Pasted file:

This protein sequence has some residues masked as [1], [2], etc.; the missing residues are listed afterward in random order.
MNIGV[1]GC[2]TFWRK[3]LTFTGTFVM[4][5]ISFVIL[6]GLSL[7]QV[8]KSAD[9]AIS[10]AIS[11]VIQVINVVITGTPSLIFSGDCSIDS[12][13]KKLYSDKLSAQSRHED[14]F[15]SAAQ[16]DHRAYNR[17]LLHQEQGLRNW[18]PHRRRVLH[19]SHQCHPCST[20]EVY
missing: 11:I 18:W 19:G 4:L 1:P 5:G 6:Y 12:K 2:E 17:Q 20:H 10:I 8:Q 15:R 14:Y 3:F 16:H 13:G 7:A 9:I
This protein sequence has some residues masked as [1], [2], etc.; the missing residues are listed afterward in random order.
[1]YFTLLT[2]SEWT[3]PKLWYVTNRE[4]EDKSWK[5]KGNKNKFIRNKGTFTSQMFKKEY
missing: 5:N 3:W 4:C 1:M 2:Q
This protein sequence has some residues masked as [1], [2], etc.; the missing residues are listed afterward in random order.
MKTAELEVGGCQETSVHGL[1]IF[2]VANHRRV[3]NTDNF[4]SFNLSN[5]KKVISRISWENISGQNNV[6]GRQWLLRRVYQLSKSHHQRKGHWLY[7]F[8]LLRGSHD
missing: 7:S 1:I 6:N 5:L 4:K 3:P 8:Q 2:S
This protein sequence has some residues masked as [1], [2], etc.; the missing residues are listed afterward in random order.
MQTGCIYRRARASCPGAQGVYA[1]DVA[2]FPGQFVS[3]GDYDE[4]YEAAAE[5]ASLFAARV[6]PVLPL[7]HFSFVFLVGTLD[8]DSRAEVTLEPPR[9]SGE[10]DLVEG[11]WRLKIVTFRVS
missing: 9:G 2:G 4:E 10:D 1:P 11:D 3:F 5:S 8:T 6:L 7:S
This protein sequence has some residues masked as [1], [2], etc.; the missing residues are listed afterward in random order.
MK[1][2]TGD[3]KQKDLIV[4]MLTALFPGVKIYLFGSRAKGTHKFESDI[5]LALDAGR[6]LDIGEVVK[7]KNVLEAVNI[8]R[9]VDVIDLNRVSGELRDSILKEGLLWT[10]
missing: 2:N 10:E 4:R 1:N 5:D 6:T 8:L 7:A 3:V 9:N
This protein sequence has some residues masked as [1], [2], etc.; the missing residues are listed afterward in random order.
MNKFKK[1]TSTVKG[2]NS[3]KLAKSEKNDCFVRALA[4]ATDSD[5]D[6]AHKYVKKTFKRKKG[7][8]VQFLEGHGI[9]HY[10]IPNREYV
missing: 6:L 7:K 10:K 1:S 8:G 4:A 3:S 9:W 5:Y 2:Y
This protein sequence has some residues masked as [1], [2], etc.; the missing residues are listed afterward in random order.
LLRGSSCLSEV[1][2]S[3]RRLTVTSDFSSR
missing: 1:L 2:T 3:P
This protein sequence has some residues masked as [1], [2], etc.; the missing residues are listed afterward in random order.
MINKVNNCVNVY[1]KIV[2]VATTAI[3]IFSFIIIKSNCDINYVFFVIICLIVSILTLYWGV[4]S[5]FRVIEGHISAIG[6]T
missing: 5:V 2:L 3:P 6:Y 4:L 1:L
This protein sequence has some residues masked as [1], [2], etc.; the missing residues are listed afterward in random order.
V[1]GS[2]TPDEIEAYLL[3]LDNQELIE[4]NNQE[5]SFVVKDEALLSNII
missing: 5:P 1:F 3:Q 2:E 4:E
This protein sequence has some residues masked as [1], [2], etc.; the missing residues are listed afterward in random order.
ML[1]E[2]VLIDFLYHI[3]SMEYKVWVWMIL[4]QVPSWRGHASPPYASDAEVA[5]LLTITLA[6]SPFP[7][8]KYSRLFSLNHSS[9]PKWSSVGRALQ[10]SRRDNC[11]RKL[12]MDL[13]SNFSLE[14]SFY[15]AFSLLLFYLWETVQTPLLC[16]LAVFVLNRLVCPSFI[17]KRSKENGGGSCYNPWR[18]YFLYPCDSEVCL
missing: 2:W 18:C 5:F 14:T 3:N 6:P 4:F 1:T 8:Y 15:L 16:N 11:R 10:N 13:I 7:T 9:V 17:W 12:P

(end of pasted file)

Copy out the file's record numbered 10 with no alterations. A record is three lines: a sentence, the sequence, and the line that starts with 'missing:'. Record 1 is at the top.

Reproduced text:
This protein sequence has some residues masked as [1], [2], etc.; the missing residues are listed afterward in random order.
ML[1]E[2]VLIDFLYHI[3]SMEYKVWVWMIL[4]QVPSWRGHASPPYASDAEVA[5]LLTITLA[6]SPFP[7][8]KYSRLFSLNHSS[9]PKWSSVGRALQ[10]SRRDNC[11]RKL[12]MDL[13]SNFSLE[14]SFY[15]AFSLLLFYLWETVQTPLLC[16]LAVFVLNRLVCPSFI[17]KRSKENGGGSCYNPWR[18]YFLYPCDSEVCL
missing: 2:W 18:C 5:F 14:T 3:N 6:P 4:F 1:T 8:Y 15:L 16:N 11:R 10:N 13:I 7:T 9:V 17:W 12:P